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Medicare Appeals Backlog: HHS' Response to the Decade-Long Delay in Reviewing Appeals [Ober|Kaler]

Payment Matters

This article also appeared in the July 26, 2016 issue of the Regulation, Accreditation, and Payment Practice Group Email Alert published by the American Health Law Association.

The Department of Health and Human Services (HHS) published its proposed rule [PDF] revamping the Medicare appeals process at the Administrative Law Judge (ALJ) level on July 5, 2016. The proposed rule extensively revises federal regulations and introduces several new concepts meant to address the systemic delay in the Medicare appeals process. The proposed rule is open for comments through 5 p.m. EST on August 29, 2016.

As we discussed in a prior Payment Matters article, HHS was under increasing pressure to reduce the Medicare appeals backlog when the D.C. Circuit Court of Appeals signaled a willingness to take judicial intervention in American Hospital Association v. Burwell, 812 F.3d 183, 185 (D.C. Cir. 2016) [PDF].  HHS has responded by outlining its position to streamline the Medicare appeals process with publication of this proposed rule. In the preamble to the proposed rule, HHS announces a three-pronged strategy to address the backlog:

  1. Request new resources at all levels of appeal to increase adjudication capacity and implement new strategies to alleviate the current backlog;
  2. Take administrative actions to reduce the number of pending appeals and implement new strategies to alleviate the current backlog; and
  3. Propose legislative reforms that provide additional funding and new authorities to address the volume of appeals.

The proposed rule addresses the second prong since the remaining prongs require some measure of cooperation with, and action by, Congress.

The first significant change is the proposal to make select decisions by the Medicare Appeals Council (Council) precedential. This means precedential decisions by the Council would be binding on all CMS components, including its contractors in making initial determinations, redeterminations, and reconsiderations; ALJs in the Office of Medicare Hearing and Appeals; and the Council in future decisions. However, not all Council decisions will become precedential. The Departmental Appeals Board (DAB) Chair will have the discretion to designate select Council decisions as precedential. The DAB is the office that oversees many HHS program and components by issuing final decisions on behalf of the Secretary of HHS, including cases concerning Medicare claim appeals. The proposed rule requires publication of precedential decisions in the Federal Register and requires HHS to make available such decisions via a publicly accessible website maintained by HHS.

HHS proposes another significant change which would allow senior attorneys to adjudicate ALJ level appeals, referred to as “Attorney Adjudicators” by the proposed rule. Attorney Adjudicators will have limited authority to issue decisions in circumstances where appeals at the ALJ level do not require a hearing. For example, the parties could waive their right to a hearing, which would allow an Attorney Adjudicator to review an appeal. The proposed rule discusses Attorney Adjudicators helping with many administrative matters at the ALJ level that have attributed to the appeals backlog, such as dismissals when an appellant withdraws his or her request for an ALJ hearing or remands for further information from CMS or its contractors.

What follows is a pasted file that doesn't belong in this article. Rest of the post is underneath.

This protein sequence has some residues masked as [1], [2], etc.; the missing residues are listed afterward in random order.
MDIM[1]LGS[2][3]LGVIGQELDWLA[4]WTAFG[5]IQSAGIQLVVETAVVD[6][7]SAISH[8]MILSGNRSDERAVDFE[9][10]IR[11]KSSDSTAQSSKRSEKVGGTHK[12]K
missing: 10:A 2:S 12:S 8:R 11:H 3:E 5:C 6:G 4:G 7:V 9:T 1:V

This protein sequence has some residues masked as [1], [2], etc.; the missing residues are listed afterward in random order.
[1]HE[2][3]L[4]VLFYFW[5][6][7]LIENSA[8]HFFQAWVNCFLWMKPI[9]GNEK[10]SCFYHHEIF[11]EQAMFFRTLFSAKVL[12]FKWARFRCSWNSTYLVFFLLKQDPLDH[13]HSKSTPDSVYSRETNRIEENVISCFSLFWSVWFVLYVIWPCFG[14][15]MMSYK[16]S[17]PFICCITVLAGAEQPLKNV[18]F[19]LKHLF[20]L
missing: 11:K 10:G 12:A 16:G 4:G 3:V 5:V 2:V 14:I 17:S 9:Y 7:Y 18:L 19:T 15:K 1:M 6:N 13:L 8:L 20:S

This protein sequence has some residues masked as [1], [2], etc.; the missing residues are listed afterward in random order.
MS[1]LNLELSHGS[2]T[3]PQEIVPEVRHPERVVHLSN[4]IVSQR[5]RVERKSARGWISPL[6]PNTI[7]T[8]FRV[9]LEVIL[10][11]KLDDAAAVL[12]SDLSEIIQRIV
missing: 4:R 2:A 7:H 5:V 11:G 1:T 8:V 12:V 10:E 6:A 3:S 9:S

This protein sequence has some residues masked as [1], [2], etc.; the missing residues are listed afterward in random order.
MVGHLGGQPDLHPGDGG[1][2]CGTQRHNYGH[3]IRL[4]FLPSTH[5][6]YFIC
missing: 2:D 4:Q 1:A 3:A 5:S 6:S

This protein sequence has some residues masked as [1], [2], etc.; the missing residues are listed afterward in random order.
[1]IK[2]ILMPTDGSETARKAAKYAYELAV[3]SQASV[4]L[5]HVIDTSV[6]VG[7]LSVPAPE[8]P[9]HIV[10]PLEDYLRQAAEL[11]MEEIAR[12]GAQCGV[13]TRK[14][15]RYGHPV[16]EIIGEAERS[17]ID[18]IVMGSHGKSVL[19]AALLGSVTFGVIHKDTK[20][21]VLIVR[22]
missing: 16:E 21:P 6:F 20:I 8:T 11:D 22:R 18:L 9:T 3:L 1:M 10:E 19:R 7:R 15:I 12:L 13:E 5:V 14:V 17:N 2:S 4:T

Additionally, the proposed rule revises the basis for calculating the amount in controversy by requiring the use of the Medicare allowable amount, which is a departure from the current usage of billed charges. There are various exceptions to the amount in controversy requirement, such as aggregating eligible claims to meet this threshold. However, when a claim appeal involves a post-payment denial and a demand letter specifies the overpayment amount, HHS proposes to use such amount for determining whether it meets the amount in controversy threshold.

Lastly, HHS proposes numerous revisions in the proposed rule for creating efficiencies and streamlining Medicare appeal proceedings. A few such examples include limiting the number of entities (CMS or its contractors) that can participate at the ALJ hearing, allowing ALJs to vacate their own dismissals, and revising the applicability of adjudication time frames to remanded cases so that such cases continue to move forward in the process.

Ober|Kaler's Comments

  • The precedential effect of Council decisions could provide the needed binding authority to stem the tide of inconsistent decisions resulting from Recovery Audit Contractor denials.
  • Stay tuned to whether the AFIRM Act, a bill appropriating additional funds to HHS for administering the appeals program, is expedited in Congress to complement the administrative efforts by HHS.
  • In addition to the administrative actions in the proposed rule, HHS has requested additional funding in the FY 2017 President’s Budget along with legislation aimed at helping HHS process a greater number of appeals. If the proposed rule is implemented, additional funding approved, and legislative recommendations adopted, HHS projects the backlog of appeals could be eliminated by FY 2021.
  • The proposed rule addresses many changes at the ALJ level but does not address the probable influx of appeals at the Council level because of the streamlined appeals process. HHS will need to address this, likely in legislative changes and additional funding appropriations, once the lower administrative appeal levels begin to operate more efficiently.

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